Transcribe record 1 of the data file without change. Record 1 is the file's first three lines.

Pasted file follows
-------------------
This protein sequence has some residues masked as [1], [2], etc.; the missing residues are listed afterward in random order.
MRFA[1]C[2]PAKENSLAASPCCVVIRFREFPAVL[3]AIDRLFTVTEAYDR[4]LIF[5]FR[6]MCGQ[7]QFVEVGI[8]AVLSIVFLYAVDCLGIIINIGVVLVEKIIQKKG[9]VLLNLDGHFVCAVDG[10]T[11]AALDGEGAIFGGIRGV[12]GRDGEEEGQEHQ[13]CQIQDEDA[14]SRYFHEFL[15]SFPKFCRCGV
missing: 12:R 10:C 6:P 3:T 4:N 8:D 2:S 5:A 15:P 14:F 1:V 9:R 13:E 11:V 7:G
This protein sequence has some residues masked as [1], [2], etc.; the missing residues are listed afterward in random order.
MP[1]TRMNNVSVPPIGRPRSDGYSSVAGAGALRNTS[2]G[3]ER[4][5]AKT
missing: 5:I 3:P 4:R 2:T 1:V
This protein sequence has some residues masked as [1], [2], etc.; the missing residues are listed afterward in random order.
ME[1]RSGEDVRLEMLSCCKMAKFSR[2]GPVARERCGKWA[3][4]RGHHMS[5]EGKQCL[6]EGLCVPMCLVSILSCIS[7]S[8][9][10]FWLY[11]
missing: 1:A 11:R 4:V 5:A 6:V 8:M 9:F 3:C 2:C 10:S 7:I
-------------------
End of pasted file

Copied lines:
This protein sequence has some residues masked as [1], [2], etc.; the missing residues are listed afterward in random order.
MRFA[1]C[2]PAKENSLAASPCCVVIRFREFPAVL[3]AIDRLFTVTEAYDR[4]LIF[5]FR[6]MCGQ[7]QFVEVGI[8]AVLSIVFLYAVDCLGIIINIGVVLVEKIIQKKG[9]VLLNLDGHFVCAVDG[10]T[11]AALDGEGAIFGGIRGV[12]GRDGEEEGQEHQ[13]CQIQDEDA[14]SRYFHEFL[15]SFPKFCRCGV
missing: 12:R 10:C 6:P 3:T 4:N 8:D 2:S 5:A 15:P 14:F 1:V 9:R 13:E 11:V 7:G